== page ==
Expanded edition: Artpark target audience is between 10,000 and 12,000by jmaloni
Venue management, local leaders discuss Artpark's future at public forum
by Joshua Maloni
Artpark has one goal in mind for the 2012 summer season: smaller crowds watching bigger musical acts.
"We're shooting for a smaller number that is manageable," said Chris Brown, chairman of the Artpark & Co. board of directors. At a public forum held Tuesday at the Village of Lewiston Red Brick School, he told a crowd of between 150 and 200 that venue management can't handle crowds exceeding 25,000 or 30,000.
Brown said Artpark & Co. is in the "development stages" of a $4 million master plan that calls for a reconfigured outdoor amphitheatre that will provide for a safer and more comfortable concert atmosphere for park patrons.
The proposal also calls for Artpark's concert area to be surrounded by a fence. Concertgoers will likely have to obtain a ticket. Whether or not there is a cost affixed to that is uncertain. But, Brown said, the result will be smaller audiences.
"We're trying to aim for 10,000 to 12,000 for a concert," Brown said.
He told residents "we understand the impact" of this past summer's concerts, which were highlighted by back-to-back weeks of 30,000 in attendance (Lynyrd Skynyrd on July 26 and ZZ Top on Aug. 2). "We don't want to repeat that."
Though the crowd size might change, Brown said Artpark & Co.'s goal is to continue providing top-name acts. The venue has received Buffalo Place Magazine's "Best Outdoor Venue" award four consecutive years. Last summer's headliners included Peter Frampton, Pat Benatar, Cheap Trick and Creedence Clearwater Revisited.
Assemblyman John Ceretto called the public meeting following several complaints from residents in the wake of Artpark's record-breaking shows, and concerns expressed by the Village of Lewiston Board of Trustees about the effect of 30,000 people descending on the one-square-mile village in an evening.
"We're all here for the betterment of Artpark," Ceretto said. "We want to do better next year."
"We want to co-exist; we want to make our experience better," Brown said.
"We understand what you're saying. It's loud and clear," he added.
Different Strokes for Different Folks
Ceretto was joined in the front of the gym by Brown, Artpark President George Osborne, local police representatives, and Village of Lewiston Mayor Terry Collesano, who began the meeting by saying, "The success of Artpark has brought on some problems for this little village."
Police Commissioner Al Soluri said all Lewiston police officers were on active duty for "Tuesday in the Park" nights. LPD-issued tickets were up versus last summer, and Soluri said the total manpower cost to taxpayers was $60,000.
"It's quite a burden to cover Lewiston and Artpark (at the same time)," he said.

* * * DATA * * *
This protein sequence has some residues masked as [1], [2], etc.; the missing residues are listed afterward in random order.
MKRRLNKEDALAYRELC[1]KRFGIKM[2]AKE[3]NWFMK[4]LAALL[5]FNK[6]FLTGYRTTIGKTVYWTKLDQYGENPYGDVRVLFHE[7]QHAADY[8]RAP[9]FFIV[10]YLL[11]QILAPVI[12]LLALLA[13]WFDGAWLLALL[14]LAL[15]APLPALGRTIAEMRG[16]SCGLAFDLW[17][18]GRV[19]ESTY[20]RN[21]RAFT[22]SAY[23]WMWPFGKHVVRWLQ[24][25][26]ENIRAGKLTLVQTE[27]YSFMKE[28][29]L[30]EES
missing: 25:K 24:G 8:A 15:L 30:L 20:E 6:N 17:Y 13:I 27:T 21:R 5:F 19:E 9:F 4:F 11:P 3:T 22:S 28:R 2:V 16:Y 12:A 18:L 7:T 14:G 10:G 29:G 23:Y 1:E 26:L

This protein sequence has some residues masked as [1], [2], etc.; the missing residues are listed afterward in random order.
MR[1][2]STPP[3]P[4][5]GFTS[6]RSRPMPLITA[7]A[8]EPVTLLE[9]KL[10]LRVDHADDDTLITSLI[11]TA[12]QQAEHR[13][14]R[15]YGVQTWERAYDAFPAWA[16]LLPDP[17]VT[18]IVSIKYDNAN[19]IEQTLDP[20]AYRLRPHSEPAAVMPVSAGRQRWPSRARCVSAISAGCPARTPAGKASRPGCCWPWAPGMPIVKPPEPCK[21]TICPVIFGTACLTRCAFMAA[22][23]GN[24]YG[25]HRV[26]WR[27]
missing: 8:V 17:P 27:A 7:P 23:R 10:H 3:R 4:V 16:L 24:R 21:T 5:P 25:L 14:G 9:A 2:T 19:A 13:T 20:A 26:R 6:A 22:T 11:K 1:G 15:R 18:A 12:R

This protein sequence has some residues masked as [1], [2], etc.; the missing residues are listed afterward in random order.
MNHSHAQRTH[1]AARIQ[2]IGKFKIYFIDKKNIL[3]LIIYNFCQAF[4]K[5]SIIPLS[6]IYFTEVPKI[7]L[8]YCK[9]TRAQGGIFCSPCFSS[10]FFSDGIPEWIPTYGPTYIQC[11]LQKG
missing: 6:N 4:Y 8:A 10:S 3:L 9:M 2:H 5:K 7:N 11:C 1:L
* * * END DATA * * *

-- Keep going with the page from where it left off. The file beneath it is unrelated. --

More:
Osborne and Brown both said Artpark & Co. cannot afford the cost of children's programming and ticketed shows such as the Buffalo Philharmonic Orchestra without the beer, parking and sponsor monies derived from the venue's rock concerts, "Tuesday in the Park," in particular.
Still, Artpark & Co. management expressed a willingness to compromise on rock concert crowd sizes, suggesting the fence-and-ticket model as a means to that end.
"Artpark & Company has been very open ... and considerate to our wants and needs," Collesano said.
"We work very hard to try and answer every complaint," Osborne noted.
While the village and park management are working together to find a solution, Lewiston residents remain divided.
"The idea of 30,000 people is reckless at best," said Lewiston resident Frank Felicetti.
"Containment is key," resident and merchant Bob Giannetti said. "You need to contain the noise."
He added Lewiston wouldn't accept Artpark's noise levels from any other entity. Giannetti said Artpark & Co.'s productions fall short of past years ("Nothing today lines up to its original glory.") and booking rock acts lacks courage and imagination.
Town resident Brian Peunic told Giannetti he couldn't have it both ways. He said Artpark needs rock concerts to subsidize the BPO and similar productions.
"You have to have something to fund it," he said.
Giannetti said his store only attracts Artpark customers when they've paid to attend a show. Village resident and merchant Jamie Symmonds said the opposite.
"I do very well on Tuesday nights," she said, noting customers stop in, buy new clothes and wear them to a free concert. Or, when they don't buy something immediately, they often come back and purchase items at a later date.
Symmonds said Artpark management is quick to find common ground with those issuing a complaint.
"I've never seen two people more willing to compromise," than Osborne and Director of Marketing and Development Maureen Kellick, she said.
Symmonds also asked about the noise and congested streets generated from festivals and Hennepin Park Gazebo concerts.
"You shouldn't just pick on Artpark," she said.
Soluri said Artpark management is on the right track.
"Nobody wants Artpark to fail," he said. "I think what we're after is a peaceful coexistence."
Collesano said his board would continue to meet with Artpark & Co. in preparation for the 2012 summer season. Ceretto also told residents they are welcome to contact him with questions or concerns.